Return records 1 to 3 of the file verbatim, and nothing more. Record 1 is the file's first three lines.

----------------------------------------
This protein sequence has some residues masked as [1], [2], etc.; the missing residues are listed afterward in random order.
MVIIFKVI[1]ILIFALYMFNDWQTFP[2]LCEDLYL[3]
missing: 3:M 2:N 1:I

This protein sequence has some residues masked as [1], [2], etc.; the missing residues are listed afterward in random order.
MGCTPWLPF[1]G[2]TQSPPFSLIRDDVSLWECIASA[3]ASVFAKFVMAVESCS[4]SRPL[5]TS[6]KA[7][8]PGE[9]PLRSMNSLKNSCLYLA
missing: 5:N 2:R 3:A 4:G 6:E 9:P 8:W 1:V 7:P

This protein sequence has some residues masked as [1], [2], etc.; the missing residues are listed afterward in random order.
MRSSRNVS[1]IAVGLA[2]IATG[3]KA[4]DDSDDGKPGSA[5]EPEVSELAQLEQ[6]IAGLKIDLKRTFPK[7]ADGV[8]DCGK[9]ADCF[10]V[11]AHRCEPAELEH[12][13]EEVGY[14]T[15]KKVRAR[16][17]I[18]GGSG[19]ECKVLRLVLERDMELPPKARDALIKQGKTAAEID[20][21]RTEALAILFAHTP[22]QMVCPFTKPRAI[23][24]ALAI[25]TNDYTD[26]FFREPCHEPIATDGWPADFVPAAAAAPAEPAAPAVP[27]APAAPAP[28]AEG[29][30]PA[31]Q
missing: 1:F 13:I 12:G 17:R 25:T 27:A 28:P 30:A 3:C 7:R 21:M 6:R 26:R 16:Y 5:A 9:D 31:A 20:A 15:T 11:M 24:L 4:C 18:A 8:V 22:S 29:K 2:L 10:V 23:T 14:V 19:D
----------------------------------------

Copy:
This protein sequence has some residues masked as [1], [2], etc.; the missing residues are listed afterward in random order.
MVIIFKVI[1]ILIFALYMFNDWQTFP[2]LCEDLYL[3]
missing: 3:M 2:N 1:I

This protein sequence has some residues masked as [1], [2], etc.; the missing residues are listed afterward in random order.
MGCTPWLPF[1]G[2]TQSPPFSLIRDDVSLWECIASA[3]ASVFAKFVMAVESCS[4]SRPL[5]TS[6]KA[7][8]PGE[9]PLRSMNSLKNSCLYLA
missing: 5:N 2:R 3:A 4:G 6:E 9:P 8:W 1:V 7:P

This protein sequence has some residues masked as [1], [2], etc.; the missing residues are listed afterward in random order.
MRSSRNVS[1]IAVGLA[2]IATG[3]KA[4]DDSDDGKPGSA[5]EPEVSELAQLEQ[6]IAGLKIDLKRTFPK[7]ADGV[8]DCGK[9]ADCF[10]V[11]AHRCEPAELEH[12][13]EEVGY[14]T[15]KKVRAR[16][17]I[18]GGSG[19]ECKVLRLVLERDMELPPKARDALIKQGKTAAEID[20][21]RTEALAILFAHTP[22]QMVCPFTKPRAI[23][24]ALAI[25]TNDYTD[26]FFREPCHEPIATDGWPADFVPAAAAAPAEPAAPAVP[27]APAAPAP[28]AEG[29][30]PA[31]Q
missing: 1:F 13:I 12:G 17:R 25:T 27:A 28:P 30:A 3:C 7:R 21:M 6:R 26:R 16:Y 5:A 9:D 31:A 20:A 15:T 11:M 24:L 4:C 18:A 8:V 22:S 29:K 2:L 10:V 23:T 14:V 19:D